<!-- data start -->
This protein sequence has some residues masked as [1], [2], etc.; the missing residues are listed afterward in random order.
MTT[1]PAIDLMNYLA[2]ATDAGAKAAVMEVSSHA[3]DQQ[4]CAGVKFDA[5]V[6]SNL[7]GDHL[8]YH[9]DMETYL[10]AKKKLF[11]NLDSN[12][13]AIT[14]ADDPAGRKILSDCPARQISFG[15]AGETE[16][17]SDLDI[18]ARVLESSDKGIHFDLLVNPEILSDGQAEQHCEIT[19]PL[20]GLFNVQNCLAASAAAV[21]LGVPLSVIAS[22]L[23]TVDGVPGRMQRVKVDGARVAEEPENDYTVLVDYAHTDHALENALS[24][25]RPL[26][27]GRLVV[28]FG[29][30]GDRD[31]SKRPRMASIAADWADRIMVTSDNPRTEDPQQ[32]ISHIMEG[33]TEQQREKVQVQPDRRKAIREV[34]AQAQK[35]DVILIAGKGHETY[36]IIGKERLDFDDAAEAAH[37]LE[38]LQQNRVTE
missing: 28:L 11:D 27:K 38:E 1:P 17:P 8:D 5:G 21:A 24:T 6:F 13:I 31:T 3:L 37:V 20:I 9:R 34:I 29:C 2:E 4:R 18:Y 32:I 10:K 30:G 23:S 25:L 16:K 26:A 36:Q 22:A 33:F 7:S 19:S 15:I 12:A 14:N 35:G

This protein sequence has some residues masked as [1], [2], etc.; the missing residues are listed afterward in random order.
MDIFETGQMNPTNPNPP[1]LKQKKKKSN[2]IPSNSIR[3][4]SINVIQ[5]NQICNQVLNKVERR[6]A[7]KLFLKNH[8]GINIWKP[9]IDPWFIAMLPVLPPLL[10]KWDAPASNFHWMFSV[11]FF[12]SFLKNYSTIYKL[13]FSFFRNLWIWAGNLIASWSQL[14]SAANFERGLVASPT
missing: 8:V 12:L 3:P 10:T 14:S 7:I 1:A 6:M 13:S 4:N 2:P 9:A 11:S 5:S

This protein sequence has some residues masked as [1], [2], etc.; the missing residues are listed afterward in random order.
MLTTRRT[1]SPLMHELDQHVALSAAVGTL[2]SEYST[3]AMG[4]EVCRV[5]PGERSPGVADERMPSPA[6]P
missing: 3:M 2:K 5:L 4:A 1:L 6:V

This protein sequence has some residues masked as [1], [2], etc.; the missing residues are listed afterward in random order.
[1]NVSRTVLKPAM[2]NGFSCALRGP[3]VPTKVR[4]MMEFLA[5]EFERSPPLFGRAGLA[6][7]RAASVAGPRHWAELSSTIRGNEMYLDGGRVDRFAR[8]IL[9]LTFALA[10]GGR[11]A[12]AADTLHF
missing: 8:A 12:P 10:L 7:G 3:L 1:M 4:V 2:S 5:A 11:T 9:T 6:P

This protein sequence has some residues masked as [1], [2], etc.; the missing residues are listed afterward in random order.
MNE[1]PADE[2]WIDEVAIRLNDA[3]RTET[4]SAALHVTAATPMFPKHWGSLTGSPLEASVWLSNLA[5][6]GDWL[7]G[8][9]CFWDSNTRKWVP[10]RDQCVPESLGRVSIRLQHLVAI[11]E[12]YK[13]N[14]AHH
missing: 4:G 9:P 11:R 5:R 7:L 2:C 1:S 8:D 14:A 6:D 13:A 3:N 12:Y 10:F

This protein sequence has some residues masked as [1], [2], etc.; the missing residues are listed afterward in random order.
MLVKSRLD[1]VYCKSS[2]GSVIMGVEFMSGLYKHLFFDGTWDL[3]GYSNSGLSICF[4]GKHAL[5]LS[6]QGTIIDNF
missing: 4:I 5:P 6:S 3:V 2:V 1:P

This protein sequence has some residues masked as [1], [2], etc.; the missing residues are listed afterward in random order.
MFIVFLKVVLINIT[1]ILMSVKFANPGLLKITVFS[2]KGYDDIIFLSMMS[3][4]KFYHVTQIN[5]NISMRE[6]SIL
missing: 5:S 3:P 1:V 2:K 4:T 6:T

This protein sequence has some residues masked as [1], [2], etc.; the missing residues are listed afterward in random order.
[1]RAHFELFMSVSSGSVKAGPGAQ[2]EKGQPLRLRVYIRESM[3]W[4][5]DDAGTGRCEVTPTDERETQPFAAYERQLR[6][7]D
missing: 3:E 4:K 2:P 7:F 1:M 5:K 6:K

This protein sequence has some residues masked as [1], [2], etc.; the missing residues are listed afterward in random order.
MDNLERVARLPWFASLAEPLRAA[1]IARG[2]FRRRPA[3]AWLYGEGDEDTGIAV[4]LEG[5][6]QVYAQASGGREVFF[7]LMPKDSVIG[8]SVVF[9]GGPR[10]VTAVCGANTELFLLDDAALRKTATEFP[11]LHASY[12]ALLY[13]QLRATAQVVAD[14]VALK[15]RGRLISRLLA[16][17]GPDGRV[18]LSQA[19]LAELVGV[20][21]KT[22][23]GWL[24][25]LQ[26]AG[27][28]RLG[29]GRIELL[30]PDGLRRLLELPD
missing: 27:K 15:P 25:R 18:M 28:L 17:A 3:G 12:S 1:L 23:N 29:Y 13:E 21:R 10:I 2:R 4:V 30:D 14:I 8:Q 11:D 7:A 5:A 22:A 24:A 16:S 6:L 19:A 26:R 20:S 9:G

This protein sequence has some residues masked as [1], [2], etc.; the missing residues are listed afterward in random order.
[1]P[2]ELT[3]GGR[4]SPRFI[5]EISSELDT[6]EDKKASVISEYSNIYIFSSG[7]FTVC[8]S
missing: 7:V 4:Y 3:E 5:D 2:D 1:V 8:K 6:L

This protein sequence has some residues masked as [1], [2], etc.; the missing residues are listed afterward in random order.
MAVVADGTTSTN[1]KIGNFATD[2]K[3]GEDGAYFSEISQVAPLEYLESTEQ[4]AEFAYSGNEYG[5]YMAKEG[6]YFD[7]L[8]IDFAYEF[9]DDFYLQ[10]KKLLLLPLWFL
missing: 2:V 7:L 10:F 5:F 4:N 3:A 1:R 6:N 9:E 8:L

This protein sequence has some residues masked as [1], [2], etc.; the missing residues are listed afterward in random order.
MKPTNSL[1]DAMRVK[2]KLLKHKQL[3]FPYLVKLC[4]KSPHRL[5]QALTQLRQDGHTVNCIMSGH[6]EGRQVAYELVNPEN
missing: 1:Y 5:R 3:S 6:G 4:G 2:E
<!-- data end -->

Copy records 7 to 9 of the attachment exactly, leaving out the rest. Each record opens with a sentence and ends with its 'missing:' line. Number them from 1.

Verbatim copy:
This protein sequence has some residues masked as [1], [2], etc.; the missing residues are listed afterward in random order.
MFIVFLKVVLINIT[1]ILMSVKFANPGLLKITVFS[2]KGYDDIIFLSMMS[3][4]KFYHVTQIN[5]NISMRE[6]SIL
missing: 5:S 3:P 1:V 2:K 4:T 6:T

This protein sequence has some residues masked as [1], [2], etc.; the missing residues are listed afterward in random order.
[1]RAHFELFMSVSSGSVKAGPGAQ[2]EKGQPLRLRVYIRESM[3]W[4][5]DDAGTGRCEVTPTDERETQPFAAYERQLR[6][7]D
missing: 3:E 4:K 2:P 7:F 1:M 5:K 6:K

This protein sequence has some residues masked as [1], [2], etc.; the missing residues are listed afterward in random order.
MDNLERVARLPWFASLAEPLRAA[1]IARG[2]FRRRPA[3]AWLYGEGDEDTGIAV[4]LEG[5][6]QVYAQASGGREVFF[7]LMPKDSVIG[8]SVVF[9]GGPR[10]VTAVCGANTELFLLDDAALRKTATEFP[11]LHASY[12]ALLY[13]QLRATAQVVAD[14]VALK[15]RGRLISRLLA[16][17]GPDGRV[18]LSQA[19]LAELVGV[20][21]KT[22][23]GWL[24][25]LQ[26]AG[27][28]RLG[29]GRIELL[30]PDGLRRLLELPD
missing: 27:K 15:P 25:R 18:M 28:L 17:A 3:G 12:S 1:L 23:N 29:Y 13:E 21:R 10:I 2:R 4:V 30:D 14:I 8:Q 11:D 7:A 5:A 22:A 24:A 16:S 6:L 19:A 26:R 20:S 9:G